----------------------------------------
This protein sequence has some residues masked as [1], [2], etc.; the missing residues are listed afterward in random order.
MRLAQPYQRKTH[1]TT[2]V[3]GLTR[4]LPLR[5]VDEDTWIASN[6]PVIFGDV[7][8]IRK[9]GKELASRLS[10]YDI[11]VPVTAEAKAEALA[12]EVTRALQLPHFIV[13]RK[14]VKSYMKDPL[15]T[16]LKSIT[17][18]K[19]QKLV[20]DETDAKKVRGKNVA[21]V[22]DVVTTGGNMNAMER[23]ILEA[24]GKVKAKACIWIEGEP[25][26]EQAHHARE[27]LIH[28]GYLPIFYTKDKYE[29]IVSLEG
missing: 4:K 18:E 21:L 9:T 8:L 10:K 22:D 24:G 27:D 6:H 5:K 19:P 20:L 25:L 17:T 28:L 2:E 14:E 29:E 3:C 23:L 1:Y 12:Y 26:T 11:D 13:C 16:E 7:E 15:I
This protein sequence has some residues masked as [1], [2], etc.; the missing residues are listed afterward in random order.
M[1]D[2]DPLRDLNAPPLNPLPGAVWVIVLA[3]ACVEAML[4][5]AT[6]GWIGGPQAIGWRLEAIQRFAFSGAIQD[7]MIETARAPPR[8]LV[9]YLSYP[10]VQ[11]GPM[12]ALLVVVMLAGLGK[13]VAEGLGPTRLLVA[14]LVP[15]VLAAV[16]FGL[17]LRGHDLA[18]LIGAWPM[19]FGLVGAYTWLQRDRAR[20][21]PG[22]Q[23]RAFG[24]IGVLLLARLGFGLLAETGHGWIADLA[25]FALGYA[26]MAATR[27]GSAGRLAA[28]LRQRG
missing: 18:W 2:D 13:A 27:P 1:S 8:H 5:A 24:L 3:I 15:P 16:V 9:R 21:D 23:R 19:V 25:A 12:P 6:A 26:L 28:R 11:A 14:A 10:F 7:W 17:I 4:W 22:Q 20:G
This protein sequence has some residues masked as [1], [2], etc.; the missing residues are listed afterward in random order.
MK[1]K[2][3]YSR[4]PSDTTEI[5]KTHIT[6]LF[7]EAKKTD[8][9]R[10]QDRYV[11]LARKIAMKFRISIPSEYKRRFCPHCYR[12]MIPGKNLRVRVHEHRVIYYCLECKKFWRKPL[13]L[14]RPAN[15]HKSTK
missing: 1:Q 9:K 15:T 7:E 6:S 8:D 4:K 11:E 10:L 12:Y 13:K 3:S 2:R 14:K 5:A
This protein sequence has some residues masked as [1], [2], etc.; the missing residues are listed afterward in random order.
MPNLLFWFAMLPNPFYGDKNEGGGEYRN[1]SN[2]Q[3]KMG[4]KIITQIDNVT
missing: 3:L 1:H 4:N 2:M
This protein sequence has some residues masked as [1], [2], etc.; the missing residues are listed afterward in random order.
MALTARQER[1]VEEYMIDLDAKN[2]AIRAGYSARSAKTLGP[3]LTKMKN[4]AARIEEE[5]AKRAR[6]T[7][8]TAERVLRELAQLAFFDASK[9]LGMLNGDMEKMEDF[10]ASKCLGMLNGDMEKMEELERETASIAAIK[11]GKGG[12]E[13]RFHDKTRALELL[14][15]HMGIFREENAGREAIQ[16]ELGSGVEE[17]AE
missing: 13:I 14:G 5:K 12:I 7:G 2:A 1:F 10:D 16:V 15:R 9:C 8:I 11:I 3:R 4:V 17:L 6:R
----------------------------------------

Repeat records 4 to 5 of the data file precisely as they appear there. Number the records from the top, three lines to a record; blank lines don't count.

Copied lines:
This protein sequence has some residues masked as [1], [2], etc.; the missing residues are listed afterward in random order.
MPNLLFWFAMLPNPFYGDKNEGGGEYRN[1]SN[2]Q[3]KMG[4]KIITQIDNVT
missing: 3:L 1:H 4:N 2:M
This protein sequence has some residues masked as [1], [2], etc.; the missing residues are listed afterward in random order.
MALTARQER[1]VEEYMIDLDAKN[2]AIRAGYSARSAKTLGP[3]LTKMKN[4]AARIEEE[5]AKRAR[6]T[7][8]TAERVLRELAQLAFFDASK[9]LGMLNGDMEKMEDF[10]ASKCLGMLNGDMEKMEELERETASIAAIK[11]GKGG[12]E[13]RFHDKTRALELL[14][15]HMGIFREENAGREAIQ[16]ELGSGVEE[17]AE
missing: 13:I 14:G 5:K 12:I 7:G 2:A 1:F 10:D 16:V 15:R 9:C 8:I 11:I 3:R 4:V 17:L 6:R